United States District Court, N.D. Alabama, Southern Division
MADELINE HUGHES HAIKALA UNITED STATES DISTRICT JUDGE
the Court is defendant Liberty Mutual Fire Insurance
Company's motion to dismiss the claims brought by pro
se plaintiff Willie Chamblin. (Doc. 13). Mr. Chamblin
filed this case against Liberty, his insurance provider, in
the Circuit Court of Jefferson County, Alabama. (Doc. 1-1).
He asserts several state law causes of action against Liberty
based on Liberty's handling of claims that Mr. Chamblin
filed for damage to his home. Liberty removed the case from
state to federal court, invoking this Court's diversity
jurisdiction pursuant to 28 U.S.C. § 1332. (Doc. 1). For
the reasons explained below, the Court grants Liberty's
motion and dismisses Mr. Chamblin's claims.
1989, Mr. Chamblin bought insurance for his home in
Birmingham, Alabama through Liberty Mutual Fire Insurance
Company. (Doc. 12, p. 3). In April of 2011, a tornado damaged
Mr. Chamblin's home. (Doc. 1-1, p. 14). In July of 2011,
Mr. Chamblin's home suffered water damage which caused
mold to grow inside his residence. (Doc. 12, p. 2; Doc. 13-1,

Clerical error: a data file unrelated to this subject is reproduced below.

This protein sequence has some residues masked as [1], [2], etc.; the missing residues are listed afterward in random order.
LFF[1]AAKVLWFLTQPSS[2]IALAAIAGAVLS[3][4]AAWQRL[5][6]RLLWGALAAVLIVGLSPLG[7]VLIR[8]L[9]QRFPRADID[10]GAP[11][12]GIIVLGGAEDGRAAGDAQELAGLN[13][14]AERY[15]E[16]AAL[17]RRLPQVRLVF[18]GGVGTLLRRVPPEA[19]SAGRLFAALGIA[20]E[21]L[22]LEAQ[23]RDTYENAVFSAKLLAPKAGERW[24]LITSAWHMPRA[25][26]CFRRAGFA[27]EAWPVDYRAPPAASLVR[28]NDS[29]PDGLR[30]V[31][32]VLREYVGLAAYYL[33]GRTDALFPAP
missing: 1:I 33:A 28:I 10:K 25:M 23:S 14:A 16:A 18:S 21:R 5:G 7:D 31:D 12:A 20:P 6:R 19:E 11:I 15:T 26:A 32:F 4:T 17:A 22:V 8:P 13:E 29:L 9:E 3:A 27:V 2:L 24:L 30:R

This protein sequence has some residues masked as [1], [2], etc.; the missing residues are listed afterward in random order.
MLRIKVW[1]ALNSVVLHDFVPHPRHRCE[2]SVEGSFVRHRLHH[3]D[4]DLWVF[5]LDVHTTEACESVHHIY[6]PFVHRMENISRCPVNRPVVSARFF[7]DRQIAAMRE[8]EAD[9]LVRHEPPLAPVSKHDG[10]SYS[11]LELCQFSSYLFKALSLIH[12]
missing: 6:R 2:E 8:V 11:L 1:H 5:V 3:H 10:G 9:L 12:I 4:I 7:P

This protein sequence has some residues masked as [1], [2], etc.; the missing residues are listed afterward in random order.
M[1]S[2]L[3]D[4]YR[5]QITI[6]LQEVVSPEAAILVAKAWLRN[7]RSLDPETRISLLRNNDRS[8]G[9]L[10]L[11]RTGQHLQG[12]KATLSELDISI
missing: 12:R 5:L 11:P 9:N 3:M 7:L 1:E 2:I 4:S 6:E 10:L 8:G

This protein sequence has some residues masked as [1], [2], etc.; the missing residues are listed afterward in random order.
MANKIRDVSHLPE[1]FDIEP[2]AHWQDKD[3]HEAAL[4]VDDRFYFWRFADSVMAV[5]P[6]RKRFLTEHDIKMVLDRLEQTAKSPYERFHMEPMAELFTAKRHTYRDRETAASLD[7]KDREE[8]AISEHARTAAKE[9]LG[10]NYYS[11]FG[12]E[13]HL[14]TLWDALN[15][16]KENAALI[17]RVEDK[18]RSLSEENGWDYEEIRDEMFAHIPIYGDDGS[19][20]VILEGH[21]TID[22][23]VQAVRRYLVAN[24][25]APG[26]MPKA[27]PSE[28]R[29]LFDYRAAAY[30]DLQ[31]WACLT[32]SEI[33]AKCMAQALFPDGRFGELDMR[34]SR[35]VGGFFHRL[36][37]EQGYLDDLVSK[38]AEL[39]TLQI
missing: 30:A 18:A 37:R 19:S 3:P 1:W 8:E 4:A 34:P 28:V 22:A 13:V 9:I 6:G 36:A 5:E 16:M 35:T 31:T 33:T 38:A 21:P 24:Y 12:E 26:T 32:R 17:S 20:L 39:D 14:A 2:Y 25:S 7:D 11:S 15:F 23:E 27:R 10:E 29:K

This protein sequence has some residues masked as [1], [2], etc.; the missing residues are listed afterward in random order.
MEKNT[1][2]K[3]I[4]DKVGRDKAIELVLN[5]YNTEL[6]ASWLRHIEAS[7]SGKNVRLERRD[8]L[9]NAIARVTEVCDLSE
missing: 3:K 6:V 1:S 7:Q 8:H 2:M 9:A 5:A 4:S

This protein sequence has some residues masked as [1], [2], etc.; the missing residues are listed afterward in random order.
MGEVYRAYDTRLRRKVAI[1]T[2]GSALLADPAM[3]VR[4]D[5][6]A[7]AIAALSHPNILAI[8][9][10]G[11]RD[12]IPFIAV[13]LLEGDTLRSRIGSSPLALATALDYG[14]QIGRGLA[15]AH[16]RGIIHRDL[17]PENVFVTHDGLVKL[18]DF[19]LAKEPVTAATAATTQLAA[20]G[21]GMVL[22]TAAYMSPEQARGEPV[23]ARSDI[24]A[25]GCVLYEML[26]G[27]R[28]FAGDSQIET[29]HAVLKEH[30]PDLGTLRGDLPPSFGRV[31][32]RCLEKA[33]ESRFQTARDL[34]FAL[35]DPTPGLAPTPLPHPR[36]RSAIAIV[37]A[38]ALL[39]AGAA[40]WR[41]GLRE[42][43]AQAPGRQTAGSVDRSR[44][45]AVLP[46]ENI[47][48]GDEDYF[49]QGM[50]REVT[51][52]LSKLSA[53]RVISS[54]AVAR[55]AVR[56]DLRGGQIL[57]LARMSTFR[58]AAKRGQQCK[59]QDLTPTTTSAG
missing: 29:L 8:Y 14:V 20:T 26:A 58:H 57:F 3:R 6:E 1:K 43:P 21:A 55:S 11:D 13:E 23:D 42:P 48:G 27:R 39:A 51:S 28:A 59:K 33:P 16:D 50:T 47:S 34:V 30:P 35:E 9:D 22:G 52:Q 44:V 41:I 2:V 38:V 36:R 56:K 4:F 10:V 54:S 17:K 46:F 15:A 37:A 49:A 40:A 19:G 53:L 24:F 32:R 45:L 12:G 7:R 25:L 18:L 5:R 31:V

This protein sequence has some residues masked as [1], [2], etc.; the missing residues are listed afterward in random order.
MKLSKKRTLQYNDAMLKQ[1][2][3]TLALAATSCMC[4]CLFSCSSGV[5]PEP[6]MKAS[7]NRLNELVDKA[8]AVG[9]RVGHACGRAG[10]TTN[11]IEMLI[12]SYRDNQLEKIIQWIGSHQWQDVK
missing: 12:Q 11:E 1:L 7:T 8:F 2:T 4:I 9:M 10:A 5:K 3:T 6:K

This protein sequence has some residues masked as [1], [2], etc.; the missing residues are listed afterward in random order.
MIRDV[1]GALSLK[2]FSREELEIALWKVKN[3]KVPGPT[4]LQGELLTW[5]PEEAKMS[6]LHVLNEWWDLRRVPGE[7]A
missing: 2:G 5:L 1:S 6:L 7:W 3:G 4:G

pp. 3-4; Doc. 21, p. 6). The damage to Mr. Chamblin's
home forced him to vacate temporarily and store his personal
belongings while Liberty addressed his claims. (Doc. 12, pp.
to the terms of the insurance contract, Liberty and Mr.
Chamblin submitted Mr. Chamblin's damages claims to two
appraisers, one selected by each party. (Doc. 21, p. 7). The
appraisers agreed on sums to compensate Mr. Chamblin for the
storm damage, the water damage, and the costs that Mr.
Chamblin incurred storing his belongings and finding
temporary accommodations. (Doc. 13-1, pp. 2-4). Mr. Chamblin
alleges that he had to incur living and storage expenses
beyond what Liberty paid him under the appraisal because the
interior damage to his home went unremediated. (Doc. 12, p.
Chamblin filed this case seeking compensatory and punitive
damages for the financial hardship that Liberty allegedly
caused him through its handling of his insurance claims.
Since Liberty removed the case, the Court has held two
telephone conferences with Mr. Chamblin and counsel for
Liberty. After the first telephone conference, the Court
directed Mr. Chamblin to amend his complaint. (Doc. 11).
After Mr. Chamblin amended his complaint, the Court held a
second telephone conference to discuss the pending motion to
dismiss. During that conference, Mr. Chamblin expressed a
desire to obtain the assistance of counsel. (Doc. 21, p. 12).
The Court gave Mr. Chamblin a month to do so, but Mr.
Chamblin continues to represent himself. (Doc. 17).
Rule 8(a)(2), the complaint must contain “a short and
plain statement of the claim showing that the pleader is
entitled to relief.” Fed.R.Civ.P. 8(a)(2). A motion to
dismiss based on Rule 12(b)(6) asks the Court to dismiss the
complaint because the plaintiff has failed to plead a claim
on which relief can be granted. Fed.R.Civ.P. 12(b)(6). To
resolve the motion to dismiss, the Court must consider